Studio Time, either in JB’s studio or in her home, is always an adventure. In preparation for our visit for the day, Ann and I were asked to bring skeins of wool to the studio ahead of “D Day” so that JB could prepare them with a mordant.
Yes, I brought my camera — but once I saw all that yarn, some already dyed and more waiting for the pots, I immediately suffered what the Yarn Harlot phrased, camnesia. Once I regained my balance, JB asked me to start deheading the Goldenrod clippings for the next dye pot and Ann to make notes as the yarn came out of the pots. Because JB had the pots rolling, the yarn already tied and waiting and the berries ‘n cuttings soaked, the party was ON.
Organization is the key and JB shines in that department. The dyeing itself is cookbook and if you can follow a recipe, natural dyeing is relatively easy and definitely fun! Do try it. (ps: Good note taking will allow repeating those gorgeous colors and once you see what happens, you will want to!)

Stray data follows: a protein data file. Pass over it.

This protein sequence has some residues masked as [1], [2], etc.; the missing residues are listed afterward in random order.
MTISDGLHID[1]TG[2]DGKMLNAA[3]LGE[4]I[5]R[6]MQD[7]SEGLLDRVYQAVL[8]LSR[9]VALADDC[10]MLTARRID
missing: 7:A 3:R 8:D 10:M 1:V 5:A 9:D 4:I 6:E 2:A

My next job was to hang the skeins on the line for drying and as we three stood there admiring the Beauty of Nature on Wool, JB insisted that we take our favourite. Not an easy choice, but after studying and thinking knit or weave, two matching skeins became a project in my head.
Back home and after a search through Ravelry’s patterns, enter Jeanne Stevens’ 75 Yard Malabrigo Fingerless Mitts, just the right size in yardage to create what I had in mind. A gift for our hostess JB.
The berries were from what JB called, Sheep Vine, because her sheep liked to eat the leaves. The botanical name for the vine is Smilax bona-nox L. and more information about it (with several common names) can be found in the Texas AgriLife Research and Extension at Uvalde site. JB had picked the black berries from vines that are on her property.
I would have never guessed that those black berries would have given such a lovely, toasty color. Warm enough to be mini-mittens.
Wait ’til you see the results of Goldenrod blossoms… tomorrow.